The Latest Information on New Drugs and New Indications
Jane henney, md, the clinton administration’s candidate to replace David Kessler, MD, as the Commissioner of the FDA, was finally confirmed by the Senate on October 20. Her confirmation had been in doubt recently as her views on RU-486 and the tobacco industry had raised the hackles of the Republican leadership. But, bipartisan support along with lobbying from Donna Shalala, secretary of Health and Human Services, helped to resolve any opposition. Henney most recently held the position of vice president for Health Sciences at the University of New Mexico. Prior to that, she held leadership roles at both the FDA and NIH. The position has been vacant since Kessler left to assume the role of Dean of the Yale University School of Medicine.
The flu has arrived early in some parts of the country and the flu vaccine arrived late, but full supplies should be available by mid-November. Wyeth-Ayerst was in the process of changing its manufacturing process when the CDC announced the antigens for this year’s vaccine, thus, falling behind the normal production schedule. But, other manufacturers, especially Pasteur Merrieux Connaught, are rushing to fill the void. There should be plenty of vaccines available by the end of the month. There actually may be some advantages to vaccinating later rather than earlier, with the effects of the vaccine waning after six months and the flu season generally starting in December and running well into the late spring.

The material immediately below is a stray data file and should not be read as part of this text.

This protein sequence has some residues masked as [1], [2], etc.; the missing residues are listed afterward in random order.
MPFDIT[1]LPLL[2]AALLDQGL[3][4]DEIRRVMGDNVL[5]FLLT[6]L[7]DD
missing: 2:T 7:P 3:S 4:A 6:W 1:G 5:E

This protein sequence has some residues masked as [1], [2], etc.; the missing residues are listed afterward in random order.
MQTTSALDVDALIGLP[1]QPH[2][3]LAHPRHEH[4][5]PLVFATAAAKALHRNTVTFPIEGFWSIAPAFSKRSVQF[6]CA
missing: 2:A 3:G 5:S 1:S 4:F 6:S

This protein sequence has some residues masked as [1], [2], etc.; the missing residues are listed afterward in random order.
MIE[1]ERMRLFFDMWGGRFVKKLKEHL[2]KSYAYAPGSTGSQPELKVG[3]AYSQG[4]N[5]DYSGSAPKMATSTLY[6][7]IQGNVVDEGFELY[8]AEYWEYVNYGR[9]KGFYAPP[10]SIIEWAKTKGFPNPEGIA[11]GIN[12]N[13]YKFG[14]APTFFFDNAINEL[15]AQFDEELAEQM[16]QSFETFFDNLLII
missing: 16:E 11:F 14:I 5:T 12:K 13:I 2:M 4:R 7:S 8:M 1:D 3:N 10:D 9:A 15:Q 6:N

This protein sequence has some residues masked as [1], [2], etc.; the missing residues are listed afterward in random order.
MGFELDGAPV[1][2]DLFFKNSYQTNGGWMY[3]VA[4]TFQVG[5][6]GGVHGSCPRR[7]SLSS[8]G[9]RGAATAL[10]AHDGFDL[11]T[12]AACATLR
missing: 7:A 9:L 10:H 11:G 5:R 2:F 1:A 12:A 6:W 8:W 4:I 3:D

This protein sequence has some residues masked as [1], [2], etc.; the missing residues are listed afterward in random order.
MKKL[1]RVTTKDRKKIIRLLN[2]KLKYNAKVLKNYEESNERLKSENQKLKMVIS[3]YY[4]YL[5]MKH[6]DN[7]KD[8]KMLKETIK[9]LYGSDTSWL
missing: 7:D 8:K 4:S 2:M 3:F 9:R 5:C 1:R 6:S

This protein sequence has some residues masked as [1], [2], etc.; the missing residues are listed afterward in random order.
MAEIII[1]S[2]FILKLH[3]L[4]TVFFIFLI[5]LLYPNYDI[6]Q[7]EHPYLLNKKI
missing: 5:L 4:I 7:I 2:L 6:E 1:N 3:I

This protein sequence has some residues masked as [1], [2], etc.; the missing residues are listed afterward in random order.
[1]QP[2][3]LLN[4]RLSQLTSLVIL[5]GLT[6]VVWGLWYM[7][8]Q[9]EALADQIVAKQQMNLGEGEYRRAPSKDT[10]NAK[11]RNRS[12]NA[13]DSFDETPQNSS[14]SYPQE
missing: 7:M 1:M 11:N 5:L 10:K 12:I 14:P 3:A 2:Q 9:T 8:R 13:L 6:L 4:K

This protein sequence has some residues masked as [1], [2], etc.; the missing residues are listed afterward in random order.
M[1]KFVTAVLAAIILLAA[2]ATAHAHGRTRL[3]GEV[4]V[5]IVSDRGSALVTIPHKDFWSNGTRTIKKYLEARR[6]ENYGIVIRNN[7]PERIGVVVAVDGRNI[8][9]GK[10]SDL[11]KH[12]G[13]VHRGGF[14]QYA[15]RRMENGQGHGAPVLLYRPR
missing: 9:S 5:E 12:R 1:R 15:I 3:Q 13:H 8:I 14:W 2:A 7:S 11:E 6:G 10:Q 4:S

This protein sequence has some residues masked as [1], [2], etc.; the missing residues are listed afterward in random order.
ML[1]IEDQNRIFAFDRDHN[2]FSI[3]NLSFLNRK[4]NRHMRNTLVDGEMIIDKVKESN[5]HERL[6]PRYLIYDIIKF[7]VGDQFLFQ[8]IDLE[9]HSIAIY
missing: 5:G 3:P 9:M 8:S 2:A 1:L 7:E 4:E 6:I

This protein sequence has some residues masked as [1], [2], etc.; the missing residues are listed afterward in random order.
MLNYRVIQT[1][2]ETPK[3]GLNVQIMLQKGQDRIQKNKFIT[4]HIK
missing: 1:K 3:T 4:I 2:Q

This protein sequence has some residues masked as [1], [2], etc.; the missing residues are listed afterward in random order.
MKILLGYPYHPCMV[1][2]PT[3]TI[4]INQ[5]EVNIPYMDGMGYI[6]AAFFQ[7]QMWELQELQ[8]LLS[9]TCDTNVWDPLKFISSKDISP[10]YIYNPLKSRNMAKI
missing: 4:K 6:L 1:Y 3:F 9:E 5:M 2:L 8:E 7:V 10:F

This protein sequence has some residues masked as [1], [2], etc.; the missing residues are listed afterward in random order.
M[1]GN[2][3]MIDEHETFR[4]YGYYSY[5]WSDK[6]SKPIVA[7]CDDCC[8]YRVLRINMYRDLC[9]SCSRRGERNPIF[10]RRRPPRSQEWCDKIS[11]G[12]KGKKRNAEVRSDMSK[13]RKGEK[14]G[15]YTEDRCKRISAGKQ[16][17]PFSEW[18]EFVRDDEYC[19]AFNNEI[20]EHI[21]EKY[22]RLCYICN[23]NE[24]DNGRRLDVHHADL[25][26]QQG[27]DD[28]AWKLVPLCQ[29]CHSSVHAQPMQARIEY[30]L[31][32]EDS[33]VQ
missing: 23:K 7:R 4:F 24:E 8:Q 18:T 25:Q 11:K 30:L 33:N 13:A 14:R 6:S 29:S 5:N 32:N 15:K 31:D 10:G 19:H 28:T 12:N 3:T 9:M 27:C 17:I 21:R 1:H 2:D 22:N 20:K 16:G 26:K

The Diabetes Complications and Control Trial (DCCT) demonstrated the benefits of tight blood sugar control in type 1 diabetes, and to a great extent, changed the standard of care for this disease. Now, the results of the largest study ever done on type 2 diabetes has been published. The United Kingdom Prospective Diabetes Study (UKPDS) followed more than 4000 type 2 diabetics for 20 years. The study was designed as a prospective, randomized trial, with patients randomized to intensive blood sugar control using sulfonylureas and insulin, or conventional care. A separate wing of the study looked at metformin use in overweight diabetics. The results of the study have been published recently (BMJ 1998;317:703-713; Lancet 1998;352:837-853; BMJ 1998:317:13-20). The results of this important study will be interpreted for years to come. The primary findings were that intensive control decreased the incidence of microvascular complications such as retinopathy and nephropathy, but did not seem to affect the rate of stroke or cardiovascular disease. Overall mortality was also unaffected by intensive control. (The Physician’s Therapeutics & Drug Alert supplement contains a reference to help with the prescribing of drugs for type 2 diabetes.)
Children with croup do better with a dose of corticosteroids according to a study published in August (N Engl J Med 1998;339:498-503). One hundred forty-four children with croup were randomized to receive recepinephrine along with intramuscular dexamethasone, nebulized budesonide, or placebo. Both treatment groups did far better, with the dexamethasone group having the most favorable outcomes, including significantly less need for hospitalization (23% vs 71% for placebo).